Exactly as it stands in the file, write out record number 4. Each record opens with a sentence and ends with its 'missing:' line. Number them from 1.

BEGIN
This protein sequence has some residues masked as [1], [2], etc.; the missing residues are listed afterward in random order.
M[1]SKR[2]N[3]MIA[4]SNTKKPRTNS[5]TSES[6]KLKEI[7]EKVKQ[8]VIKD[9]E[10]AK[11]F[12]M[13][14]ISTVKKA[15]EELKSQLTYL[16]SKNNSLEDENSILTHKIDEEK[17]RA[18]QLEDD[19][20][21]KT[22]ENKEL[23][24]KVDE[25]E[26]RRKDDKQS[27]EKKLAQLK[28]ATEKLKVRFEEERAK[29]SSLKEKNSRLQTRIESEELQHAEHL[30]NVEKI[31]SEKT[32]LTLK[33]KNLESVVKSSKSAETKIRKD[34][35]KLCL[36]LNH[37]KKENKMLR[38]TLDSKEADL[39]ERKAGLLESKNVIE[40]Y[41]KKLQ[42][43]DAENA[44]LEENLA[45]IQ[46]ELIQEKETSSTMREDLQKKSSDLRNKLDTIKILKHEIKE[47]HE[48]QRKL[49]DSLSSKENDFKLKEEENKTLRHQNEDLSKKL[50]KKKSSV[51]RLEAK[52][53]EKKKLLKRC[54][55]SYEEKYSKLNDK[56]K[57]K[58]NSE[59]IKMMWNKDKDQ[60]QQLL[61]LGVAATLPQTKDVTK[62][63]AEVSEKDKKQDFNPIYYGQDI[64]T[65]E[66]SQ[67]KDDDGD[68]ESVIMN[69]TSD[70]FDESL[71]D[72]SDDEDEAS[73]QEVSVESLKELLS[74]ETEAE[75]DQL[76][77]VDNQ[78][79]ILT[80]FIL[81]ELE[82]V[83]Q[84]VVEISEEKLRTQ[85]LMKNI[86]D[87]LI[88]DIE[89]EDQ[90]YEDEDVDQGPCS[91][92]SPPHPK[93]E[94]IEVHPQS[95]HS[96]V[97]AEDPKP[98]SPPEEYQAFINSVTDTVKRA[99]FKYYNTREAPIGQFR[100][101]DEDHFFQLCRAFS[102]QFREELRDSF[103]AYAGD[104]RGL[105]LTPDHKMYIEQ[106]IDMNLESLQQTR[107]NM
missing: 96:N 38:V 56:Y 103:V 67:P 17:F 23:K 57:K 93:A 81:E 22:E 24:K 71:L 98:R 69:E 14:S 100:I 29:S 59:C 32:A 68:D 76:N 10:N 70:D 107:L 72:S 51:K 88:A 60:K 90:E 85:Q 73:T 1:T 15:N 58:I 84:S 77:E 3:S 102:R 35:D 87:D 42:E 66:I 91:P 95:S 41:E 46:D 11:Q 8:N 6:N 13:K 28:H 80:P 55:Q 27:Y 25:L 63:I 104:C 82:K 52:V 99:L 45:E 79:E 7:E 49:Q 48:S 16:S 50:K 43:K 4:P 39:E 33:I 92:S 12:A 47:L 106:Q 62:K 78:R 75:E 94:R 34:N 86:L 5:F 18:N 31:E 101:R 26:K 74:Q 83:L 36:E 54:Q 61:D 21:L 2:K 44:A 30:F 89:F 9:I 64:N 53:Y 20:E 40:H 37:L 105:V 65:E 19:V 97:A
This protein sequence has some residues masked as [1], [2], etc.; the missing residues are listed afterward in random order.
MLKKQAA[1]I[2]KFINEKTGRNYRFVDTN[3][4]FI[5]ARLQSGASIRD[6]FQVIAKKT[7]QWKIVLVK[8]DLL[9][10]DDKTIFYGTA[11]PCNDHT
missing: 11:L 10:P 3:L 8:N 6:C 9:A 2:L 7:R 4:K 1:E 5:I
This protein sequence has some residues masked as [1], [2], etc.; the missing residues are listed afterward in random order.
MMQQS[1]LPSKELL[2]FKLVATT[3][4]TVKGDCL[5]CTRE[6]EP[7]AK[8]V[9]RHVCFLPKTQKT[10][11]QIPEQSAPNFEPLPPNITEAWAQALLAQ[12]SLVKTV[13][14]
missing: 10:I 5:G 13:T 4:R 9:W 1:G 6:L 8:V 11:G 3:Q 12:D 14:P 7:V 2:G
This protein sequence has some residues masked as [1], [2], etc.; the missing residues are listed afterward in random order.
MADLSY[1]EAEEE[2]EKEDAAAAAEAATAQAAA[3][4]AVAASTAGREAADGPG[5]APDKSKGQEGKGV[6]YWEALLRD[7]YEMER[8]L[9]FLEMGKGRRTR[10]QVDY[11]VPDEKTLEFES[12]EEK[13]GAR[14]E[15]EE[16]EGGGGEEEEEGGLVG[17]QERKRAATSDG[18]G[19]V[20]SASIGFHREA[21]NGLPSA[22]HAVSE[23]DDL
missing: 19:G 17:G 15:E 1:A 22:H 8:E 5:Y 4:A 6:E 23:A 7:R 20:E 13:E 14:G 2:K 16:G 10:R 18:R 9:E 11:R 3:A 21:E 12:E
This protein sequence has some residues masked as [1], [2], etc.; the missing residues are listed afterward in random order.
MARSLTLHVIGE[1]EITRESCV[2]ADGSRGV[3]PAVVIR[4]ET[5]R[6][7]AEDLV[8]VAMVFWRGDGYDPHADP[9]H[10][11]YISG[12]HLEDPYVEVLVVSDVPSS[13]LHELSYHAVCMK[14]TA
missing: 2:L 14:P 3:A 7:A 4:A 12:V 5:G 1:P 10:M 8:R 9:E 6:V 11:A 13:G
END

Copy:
This protein sequence has some residues masked as [1], [2], etc.; the missing residues are listed afterward in random order.
MADLSY[1]EAEEE[2]EKEDAAAAAEAATAQAAA[3][4]AVAASTAGREAADGPG[5]APDKSKGQEGKGV[6]YWEALLRD[7]YEMER[8]L[9]FLEMGKGRRTR[10]QVDY[11]VPDEKTLEFES[12]EEK[13]GAR[14]E[15]EE[16]EGGGGEEEEEGGLVG[17]QERKRAATSDG[18]G[19]V[20]SASIGFHREA[21]NGLPSA[22]HAVSE[23]DDL
missing: 19:G 17:G 15:E 1:A 22:H 8:E 5:Y 4:A 6:E 23:A 7:R 20:E 13:E 14:G 2:K 16:G 10:R 18:R 9:E 11:R 3:A 21:E 12:E